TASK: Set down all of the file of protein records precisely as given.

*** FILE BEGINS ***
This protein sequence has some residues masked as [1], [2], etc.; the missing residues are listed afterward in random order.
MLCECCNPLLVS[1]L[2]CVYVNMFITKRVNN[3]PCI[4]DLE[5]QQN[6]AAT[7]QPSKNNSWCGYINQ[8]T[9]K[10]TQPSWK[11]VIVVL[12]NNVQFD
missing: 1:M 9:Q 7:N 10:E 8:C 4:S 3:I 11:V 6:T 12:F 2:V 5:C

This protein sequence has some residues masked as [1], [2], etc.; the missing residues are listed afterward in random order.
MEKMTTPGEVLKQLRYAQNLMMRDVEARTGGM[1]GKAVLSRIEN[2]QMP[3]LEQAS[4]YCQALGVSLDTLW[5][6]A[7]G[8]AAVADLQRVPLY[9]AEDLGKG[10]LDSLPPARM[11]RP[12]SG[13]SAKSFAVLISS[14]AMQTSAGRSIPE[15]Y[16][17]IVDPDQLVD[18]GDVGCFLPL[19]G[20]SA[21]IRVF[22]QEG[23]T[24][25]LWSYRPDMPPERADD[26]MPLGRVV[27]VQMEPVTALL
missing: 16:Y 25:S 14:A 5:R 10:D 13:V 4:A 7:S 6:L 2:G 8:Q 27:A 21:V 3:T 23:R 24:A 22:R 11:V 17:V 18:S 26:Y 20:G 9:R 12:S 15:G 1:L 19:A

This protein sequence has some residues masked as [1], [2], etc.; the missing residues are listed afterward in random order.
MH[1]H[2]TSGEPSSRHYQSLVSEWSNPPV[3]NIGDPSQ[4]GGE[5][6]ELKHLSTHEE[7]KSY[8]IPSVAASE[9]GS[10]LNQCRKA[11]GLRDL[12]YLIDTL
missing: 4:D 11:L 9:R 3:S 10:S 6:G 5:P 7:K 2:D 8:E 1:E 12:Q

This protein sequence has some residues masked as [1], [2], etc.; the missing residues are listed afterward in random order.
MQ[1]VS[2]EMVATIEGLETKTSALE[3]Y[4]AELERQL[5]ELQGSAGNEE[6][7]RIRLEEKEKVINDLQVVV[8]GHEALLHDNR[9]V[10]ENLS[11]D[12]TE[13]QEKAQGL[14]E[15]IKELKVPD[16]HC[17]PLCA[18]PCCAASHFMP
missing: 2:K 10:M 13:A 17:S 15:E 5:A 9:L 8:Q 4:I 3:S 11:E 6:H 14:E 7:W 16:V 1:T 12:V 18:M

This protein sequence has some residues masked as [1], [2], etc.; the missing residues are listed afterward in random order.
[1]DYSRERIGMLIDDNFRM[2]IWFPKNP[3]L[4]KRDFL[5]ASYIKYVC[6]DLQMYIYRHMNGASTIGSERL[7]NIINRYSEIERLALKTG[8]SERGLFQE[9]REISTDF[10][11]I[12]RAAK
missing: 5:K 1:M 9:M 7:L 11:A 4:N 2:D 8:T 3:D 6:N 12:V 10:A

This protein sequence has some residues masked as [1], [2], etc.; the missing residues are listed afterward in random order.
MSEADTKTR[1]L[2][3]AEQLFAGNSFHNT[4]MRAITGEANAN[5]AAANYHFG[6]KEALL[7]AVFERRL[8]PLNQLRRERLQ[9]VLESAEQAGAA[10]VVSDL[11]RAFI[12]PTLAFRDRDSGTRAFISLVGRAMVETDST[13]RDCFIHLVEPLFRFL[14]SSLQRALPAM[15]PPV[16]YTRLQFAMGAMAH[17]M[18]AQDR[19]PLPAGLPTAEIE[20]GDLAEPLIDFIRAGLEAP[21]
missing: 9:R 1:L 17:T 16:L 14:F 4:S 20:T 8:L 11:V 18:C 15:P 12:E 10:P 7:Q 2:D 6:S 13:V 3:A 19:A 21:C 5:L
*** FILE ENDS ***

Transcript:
This protein sequence has some residues masked as [1], [2], etc.; the missing residues are listed afterward in random order.
MLCECCNPLLVS[1]L[2]CVYVNMFITKRVNN[3]PCI[4]DLE[5]QQN[6]AAT[7]QPSKNNSWCGYINQ[8]T[9]K[10]TQPSWK[11]VIVVL[12]NNVQFD
missing: 1:M 9:Q 7:N 10:E 8:C 4:S 3:I 11:V 6:T 12:F 2:V 5:C

This protein sequence has some residues masked as [1], [2], etc.; the missing residues are listed afterward in random order.
MEKMTTPGEVLKQLRYAQNLMMRDVEARTGGM[1]GKAVLSRIEN[2]QMP[3]LEQAS[4]YCQALGVSLDTLW[5][6]A[7]G[8]AAVADLQRVPLY[9]AEDLGKG[10]LDSLPPARM[11]RP[12]SG[13]SAKSFAVLISS[14]AMQTSAGRSIPE[15]Y[16][17]IVDPDQLVD[18]GDVGCFLPL[19]G[20]SA[21]IRVF[22]QEG[23]T[24][25]LWSYRPDMPPERADD[26]MPLGRVV[27]VQMEPVTALL
missing: 16:Y 25:S 14:A 5:R 10:D 13:V 4:A 7:S 6:L 2:G 8:Q 27:A 21:V 3:T 23:R 24:A 22:R 11:V 17:V 18:S 26:Y 20:G 9:R 12:S 15:G 1:L 19:A

This protein sequence has some residues masked as [1], [2], etc.; the missing residues are listed afterward in random order.
MH[1]H[2]TSGEPSSRHYQSLVSEWSNPPV[3]NIGDPSQ[4]GGE[5][6]ELKHLSTHEE[7]KSY[8]IPSVAASE[9]GS[10]LNQCRKA[11]GLRDL[12]YLIDTL
missing: 4:D 11:L 9:R 3:S 10:S 6:G 5:P 7:K 2:D 8:E 1:E 12:Q

This protein sequence has some residues masked as [1], [2], etc.; the missing residues are listed afterward in random order.
MQ[1]VS[2]EMVATIEGLETKTSALE[3]Y[4]AELERQL[5]ELQGSAGNEE[6][7]RIRLEEKEKVINDLQVVV[8]GHEALLHDNR[9]V[10]ENLS[11]D[12]TE[13]QEKAQGL[14]E[15]IKELKVPD[16]HC[17]PLCA[18]PCCAASHFMP
missing: 2:K 10:M 13:A 17:S 15:E 5:A 9:L 8:Q 4:I 3:S 11:E 6:H 14:E 7:W 16:V 1:T 12:V 18:M

This protein sequence has some residues masked as [1], [2], etc.; the missing residues are listed afterward in random order.
[1]DYSRERIGMLIDDNFRM[2]IWFPKNP[3]L[4]KRDFL[5]ASYIKYVC[6]DLQMYIYRHMNGASTIGSERL[7]NIINRYSEIERLALKTG[8]SERGLFQE[9]REISTDF[10][11]I[12]RAAK
missing: 5:K 1:M 9:M 7:L 11:A 4:N 2:D 8:T 3:D 6:N 12:V 10:A

This protein sequence has some residues masked as [1], [2], etc.; the missing residues are listed afterward in random order.
MSEADTKTR[1]L[2][3]AEQLFAGNSFHNT[4]MRAITGEANAN[5]AAANYHFG[6]KEALL[7]AVFERRL[8]PLNQLRRERLQ[9]VLESAEQAGAA[10]VVSDL[11]RAFI[12]PTLAFRDRDSGTRAFISLVGRAMVETDST[13]RDCFIHLVEPLFRFL[14]SSLQRALPAM[15]PPV[16]YTRLQFAMGAMAH[17]M[18]AQDR[19]PLPAGLPTAEIE[20]GDLAEPLIDFIRAGLEAP[21]
missing: 9:R 1:L 17:T 16:L 14:F 4:S 20:T 8:L 11:V 18:C 15:P 12:E 10:P 7:Q 2:D 6:S 13:V 3:A 19:A 21:C 5:L